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Deborah

For those who felt deceived

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Go start a new thread. You've long since dragged this one off-topic.

I'm not the one asking for evidence and details on this point.

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I'm not the one asking for evidence and details on this point.

Oh please...the eternal cry of the lazy - "It's not my job!" You brought up the subject, and you insist on defending any refutation thereof. I was merely suggesting that it's taking on a life of it's own and would warrant you creating another thread.

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Oh please...the eternal cry of the lazy - "It's not my job!" You brought up the subject, and you insist on defending any refutation thereof. I was merely suggesting that it's taking on a life of it's own and would warrant you creating another thread.

No, I didn't bring up the subject, and I'm not interested in starting an entire thread about it. Someone else brought it up as part of the reason they lost faith, and believers jumped in with challenges and questions. I didn't know there was some unwritten rule that if people responded to those questions and challenges, they'd be accused of derailing the thread.

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Oh I am quit satisfied with my choice. So much so that I don't spend my time looking and digging for derogitory information about other religions. Did you ever ask yourself why you were not at peace. Not that there aren't those who are non-LDS who are at peace with their choice. It's just the ones I know and count as my friends and aquaintances don't spend their time denigrating others faith. They just go around emulating the savior and doing good.

It's interesting you would jump to the conclusion that I am not at peace. What drew you to that conclusion?

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I believe that this board is a place for the exchange of opinions. Am I wrong on that?

My response -- somewhat but not entirely tongue in cheek; certainly not meriting your somewhat belligerent comment above -- is obviously premised on the proposition that Mormonism is true.

If Belgium is in Europe, it's not possible to know that Belgium is in South America. If Mormonism is true, it's not possible to know that Mormonism is false.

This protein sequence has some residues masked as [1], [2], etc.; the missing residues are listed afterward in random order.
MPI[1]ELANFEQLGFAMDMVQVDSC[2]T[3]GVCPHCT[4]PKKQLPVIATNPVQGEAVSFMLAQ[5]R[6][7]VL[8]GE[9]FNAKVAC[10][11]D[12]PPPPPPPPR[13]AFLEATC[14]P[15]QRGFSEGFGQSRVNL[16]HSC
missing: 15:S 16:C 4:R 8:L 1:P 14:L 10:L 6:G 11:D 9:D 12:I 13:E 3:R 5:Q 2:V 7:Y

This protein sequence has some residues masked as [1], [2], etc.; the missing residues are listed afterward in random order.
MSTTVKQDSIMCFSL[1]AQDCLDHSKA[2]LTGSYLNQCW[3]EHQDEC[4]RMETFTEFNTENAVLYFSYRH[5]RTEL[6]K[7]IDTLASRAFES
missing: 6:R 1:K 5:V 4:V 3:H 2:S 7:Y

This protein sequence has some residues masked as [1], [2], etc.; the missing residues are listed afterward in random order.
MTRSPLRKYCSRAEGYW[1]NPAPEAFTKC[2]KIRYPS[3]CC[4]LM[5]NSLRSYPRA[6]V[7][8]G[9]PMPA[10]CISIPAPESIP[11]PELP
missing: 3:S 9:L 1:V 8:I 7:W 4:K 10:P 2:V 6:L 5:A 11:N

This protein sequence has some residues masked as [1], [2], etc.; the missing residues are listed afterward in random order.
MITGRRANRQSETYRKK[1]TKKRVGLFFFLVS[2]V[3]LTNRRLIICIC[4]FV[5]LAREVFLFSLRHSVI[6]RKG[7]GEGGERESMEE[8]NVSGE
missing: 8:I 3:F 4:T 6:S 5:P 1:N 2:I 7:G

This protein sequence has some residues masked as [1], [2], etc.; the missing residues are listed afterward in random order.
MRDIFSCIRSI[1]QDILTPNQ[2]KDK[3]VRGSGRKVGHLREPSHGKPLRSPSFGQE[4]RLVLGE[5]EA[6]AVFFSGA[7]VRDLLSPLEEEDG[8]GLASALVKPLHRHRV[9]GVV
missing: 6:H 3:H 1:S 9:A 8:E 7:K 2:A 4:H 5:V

If P, then Q.

P.

Therefore Q.

But even if I were to adopt what seems to be your position, that Mormonism cannot truly be known to be either true or false, it would be impossible to know it to be false.

Not P and not Q.

Therefore not P.

Logic 101. It ought to be the law.

I want to diffuse this conversation, I started with the wrong foot, I am sorry.

You are right, this is a place to exchange ideas and opinions. Your premise of knowing that mormonism is true is what I would like to discuss, maybe on another thread, or through personal message.

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This is a sincere question for those who left the church because you felt that the church hid something from you, or who advocate the church be more forthcoming about what you consider the negatives. Assuming you were able to learn these things sooner, what difference would it have made on whether you left the church or not. I don't see how it makes any difference if some of the things that turn you away from the church are learned earlier or later. Perhaps you can explain it.

I wouldn't necessarily say that the church hid anything from me, per se. I recognize that it's the church's prerogative to present its message, its history, its doctrine etc. as it sees fit. But I did feel like the Church treated me like a child who was incapable of digesting difficult information. So I was fed the one approved story of the first vision. I was taught church history that was long on testimony, persecution and inspirational stories but ultimately bore scant relation to reality (see, e.g., the movie Legacy or those fuzzy painting of Joseph and Emma sold at Deseret Books). I was taught milquetoast doctrine (repeated week after week with little variation).

And institutionally and culturally, I was discouraged from digging any deeper. For example, no class I was in ever discussed any facet of the first vision outside of the version currently contained in the PoGP. And there was a tacit understanding that things outside of the correlation committee-approved versions of things were not to be discussed. My MTC teacher, for instance, liked to relate a parable he called 'stay close to the trunk', calling the trunk the 'core' principles of the gospel, and the branches the more speculative areas. If you stay close to the trunk, you won't fall off (i.e., apostatize). Or if in a D&C course you mentioned peep stones, the topic was treated as a derailment at best and heresy at worst. So my teaching seemed nothing more than a few carefully selected bits of history or doctrine, filled out with a lot of inspirational stories and testimony-bearing.

If found this approach patronizing (treating us as if we weren't capable of handling these topics), and it made it seem as if the church was hiding something. I didn't particularly feel that I was ever exactly lied to but I did always feel like the church was embarrassed and frightened by its own history and doctrine, such that no material could be presented to us other than in the blandest, most sanitized and homogenized forms. I guess I never exactly felt deceived, but I did feel like I was never getting close to 100% of the story, which made it seem like damaging things were being withheld.

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I confess that I've never really understood the notion that the Church somehow keeps information from its members.

Take the First Vision, for instance.